READ THIS YEAR'S AWARD-WINNING ENTRIES
The White House Correspondents' Association presented three major journalism awards at the annual dinner to recognize distinguished reporting. The awards are among the most prestigious in our field. The three contests are open to print and broadcast journalists.
To enhance credibility through independent judging, the judging panels for the three awards we administer are put together and run by Northwestern University's Medill School of Journalism. Assistant Dean Ellen Shearer, co-director of the Northwestern University's Medill News Service in Washington, helped coordinate the judging of the following three contests. Here are the award-winning entries in PDF format.
The Merriman Smith MEMORIAL Award
The Merriman Smith Memorial Award ($2,500 for each winner) recognizes presidential news coverage under deadline pressure, with separate awards for print and broadcast journalists.
Winner--print: Ben Feller of the Associated Press
Ben Feller was cited by the Smith award judges for his coverage of President Obama's surprise, late-night visit to Dover Air Force Base. They said Feller had "little advance notice of President Barack Obama's trip to Dover Air Force Base on Oct. 28. 2009, but filed a series of middle-of-the-night compelling updates capped by a final story whose style had echoes of Edward R. Murrow in its taut, gripping writing. His story put readers at the scene while giving them context and background."
Winner--broadcast: Jake Tapper of ABC News
Jake Tapper won for his story that revealed former Senator Tom Daschle's tax problems that derailed his nomination to be Secretary of Health and Human Services. The judges said Tapper's reporting was a "perfect lesson on getting news no one else has on a beat in which it is hard to do so, getting it out fast and accurately with background and context and using the Web to augment the on-air reporting."
The Aldo Beckman Award ($1,000) recognizes repeated excellence in White House coverage, with a single award for either a print or broadcast journalist. Entries may be made in the form of clippings, original material, wire service printouts, photocopies or broadcast scripts.
Winner: Mark Knoller of CBS News
Mark Knoller was cited for his body of work covering the White House for more than 35 years. The judges hailed his "insightful reporting on multiple platforms" including radio, television, blogs and now Twitter. "His meticulous record-keeping as an unofficial archivist of the presidency serves the public and keeps the White House accountable," the judges said. "Mark Knoller lives and breathes reporting. The public is well-served by his tireless efforts.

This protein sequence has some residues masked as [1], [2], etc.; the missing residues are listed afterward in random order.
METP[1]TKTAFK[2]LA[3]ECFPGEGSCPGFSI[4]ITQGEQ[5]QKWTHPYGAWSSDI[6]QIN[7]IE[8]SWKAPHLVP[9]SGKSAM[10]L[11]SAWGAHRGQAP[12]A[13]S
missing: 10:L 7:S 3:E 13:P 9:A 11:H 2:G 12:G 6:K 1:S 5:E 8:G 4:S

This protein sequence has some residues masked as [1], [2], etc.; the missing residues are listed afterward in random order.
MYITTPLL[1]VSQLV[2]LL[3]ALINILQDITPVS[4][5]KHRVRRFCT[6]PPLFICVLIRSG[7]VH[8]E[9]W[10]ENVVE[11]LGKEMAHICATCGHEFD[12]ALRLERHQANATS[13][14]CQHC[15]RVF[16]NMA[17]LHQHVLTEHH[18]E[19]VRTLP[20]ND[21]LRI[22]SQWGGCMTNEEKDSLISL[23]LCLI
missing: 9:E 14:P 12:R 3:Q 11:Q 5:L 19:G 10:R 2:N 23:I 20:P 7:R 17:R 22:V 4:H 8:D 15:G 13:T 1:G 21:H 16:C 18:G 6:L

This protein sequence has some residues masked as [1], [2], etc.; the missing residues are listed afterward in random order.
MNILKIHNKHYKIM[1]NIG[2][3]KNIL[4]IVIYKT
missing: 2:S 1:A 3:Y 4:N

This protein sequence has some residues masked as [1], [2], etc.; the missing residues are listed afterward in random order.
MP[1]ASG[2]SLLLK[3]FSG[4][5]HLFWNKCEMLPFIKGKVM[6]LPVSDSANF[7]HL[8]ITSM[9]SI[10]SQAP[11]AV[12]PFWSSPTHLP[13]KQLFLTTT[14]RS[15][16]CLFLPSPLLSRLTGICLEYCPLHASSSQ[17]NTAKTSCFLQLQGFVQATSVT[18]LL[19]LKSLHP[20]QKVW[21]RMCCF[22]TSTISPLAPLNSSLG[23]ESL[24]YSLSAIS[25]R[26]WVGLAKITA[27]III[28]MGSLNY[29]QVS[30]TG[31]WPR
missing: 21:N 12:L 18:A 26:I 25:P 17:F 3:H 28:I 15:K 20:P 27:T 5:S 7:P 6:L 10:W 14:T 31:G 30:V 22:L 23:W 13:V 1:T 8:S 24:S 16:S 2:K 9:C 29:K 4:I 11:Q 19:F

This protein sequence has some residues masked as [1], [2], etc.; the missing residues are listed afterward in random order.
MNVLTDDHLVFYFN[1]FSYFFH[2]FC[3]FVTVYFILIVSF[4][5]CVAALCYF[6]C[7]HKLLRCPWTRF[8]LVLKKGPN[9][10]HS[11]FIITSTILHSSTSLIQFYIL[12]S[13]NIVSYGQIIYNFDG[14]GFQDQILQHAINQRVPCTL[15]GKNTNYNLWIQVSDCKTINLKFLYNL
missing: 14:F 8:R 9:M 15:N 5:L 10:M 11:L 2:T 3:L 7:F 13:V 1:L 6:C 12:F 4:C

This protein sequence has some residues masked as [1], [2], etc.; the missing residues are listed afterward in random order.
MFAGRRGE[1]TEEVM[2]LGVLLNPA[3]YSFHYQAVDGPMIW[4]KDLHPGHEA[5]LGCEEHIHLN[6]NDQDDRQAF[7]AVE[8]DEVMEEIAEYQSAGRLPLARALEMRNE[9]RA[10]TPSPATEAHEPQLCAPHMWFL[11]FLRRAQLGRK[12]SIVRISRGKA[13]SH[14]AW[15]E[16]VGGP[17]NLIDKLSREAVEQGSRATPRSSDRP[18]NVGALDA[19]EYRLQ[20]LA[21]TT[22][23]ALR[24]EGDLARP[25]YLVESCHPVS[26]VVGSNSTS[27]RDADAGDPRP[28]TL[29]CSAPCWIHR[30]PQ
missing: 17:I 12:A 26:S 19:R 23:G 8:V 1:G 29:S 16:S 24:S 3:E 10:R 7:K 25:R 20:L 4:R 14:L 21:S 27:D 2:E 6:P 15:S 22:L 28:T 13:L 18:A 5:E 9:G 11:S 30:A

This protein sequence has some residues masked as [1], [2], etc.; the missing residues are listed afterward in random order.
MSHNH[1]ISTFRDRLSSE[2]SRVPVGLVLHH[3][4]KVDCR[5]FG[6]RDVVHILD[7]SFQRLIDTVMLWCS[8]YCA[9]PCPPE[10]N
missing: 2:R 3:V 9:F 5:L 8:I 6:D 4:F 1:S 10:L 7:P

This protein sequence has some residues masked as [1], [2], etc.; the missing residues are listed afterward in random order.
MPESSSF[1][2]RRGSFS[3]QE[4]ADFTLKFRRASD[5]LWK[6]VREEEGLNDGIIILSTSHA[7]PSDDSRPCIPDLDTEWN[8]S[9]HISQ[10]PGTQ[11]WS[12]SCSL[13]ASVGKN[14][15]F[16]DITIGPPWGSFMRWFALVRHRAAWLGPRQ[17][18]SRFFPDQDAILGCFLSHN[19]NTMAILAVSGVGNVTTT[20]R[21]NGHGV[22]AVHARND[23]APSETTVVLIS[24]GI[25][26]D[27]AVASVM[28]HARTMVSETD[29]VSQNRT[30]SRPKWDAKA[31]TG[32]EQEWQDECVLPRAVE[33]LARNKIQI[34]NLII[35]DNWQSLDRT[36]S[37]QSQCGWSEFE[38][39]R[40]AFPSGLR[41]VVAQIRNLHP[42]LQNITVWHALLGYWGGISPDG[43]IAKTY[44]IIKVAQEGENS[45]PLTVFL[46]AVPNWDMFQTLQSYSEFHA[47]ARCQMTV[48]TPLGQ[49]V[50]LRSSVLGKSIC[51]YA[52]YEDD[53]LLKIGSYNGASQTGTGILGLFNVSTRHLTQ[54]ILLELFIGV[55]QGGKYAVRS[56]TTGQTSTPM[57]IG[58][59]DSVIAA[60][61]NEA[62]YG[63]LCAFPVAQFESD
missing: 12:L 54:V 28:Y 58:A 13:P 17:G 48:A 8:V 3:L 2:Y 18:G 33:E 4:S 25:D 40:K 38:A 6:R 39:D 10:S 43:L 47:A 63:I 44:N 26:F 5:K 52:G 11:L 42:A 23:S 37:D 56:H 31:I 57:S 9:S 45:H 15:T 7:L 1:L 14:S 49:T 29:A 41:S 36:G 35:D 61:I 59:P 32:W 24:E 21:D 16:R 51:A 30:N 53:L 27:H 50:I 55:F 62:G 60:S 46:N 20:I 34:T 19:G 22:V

The Edgar A. Poe Award ($2,500) recognizes excellence in coverage of news of national or regional significance, with a single award for either a print or broadcast journalist. Entries may be in the form of clippings, original material, wire service printouts, photocopies or broadcast scripts. Broadcast tapes may also be submitted with scripts.
Winners: Suzanne Bohan and Sandy Kleffman of the Contra Costa, California, Times
Suzanne Bohan and Sandy Kleffman won the Poe Award for their four-part entitled, "Shortened Lives: Where You Live Matters."
"In the midst of the national health care debate, these exceptionally well-reported stories offer unique and valuable lessons for public health policy," said the Poe award judges said.
"Through extensive use of county health records, Bohan and Kleffman stand conventional wisdom on its head, providing powerful evidence that variations in disease rates and life expectancies between neighborhoods in Alameda County, Calif., are not--as widely assumed--the result of poor people making bad choices about diet and exercise. Rather the discrepancies stem from multiple forces that deny those living in poor communities access to the basic resources necessary to engage in a healthy lifestyle, however great their desire to do so. These powerful and poignant stories provide an important new lens that snaps the health care debate into sharp focus. While looking closely at these issues at the county level, the stories in this series have profound national and regional implications, providing strong evidence that blaming the victims is not a substitute for dealing seriously with the underlying causes of the health care crisis."
Return to the 2010 AWARDS page for additional information about the recipients and this year's ceremony. See the list at right for information about past awards.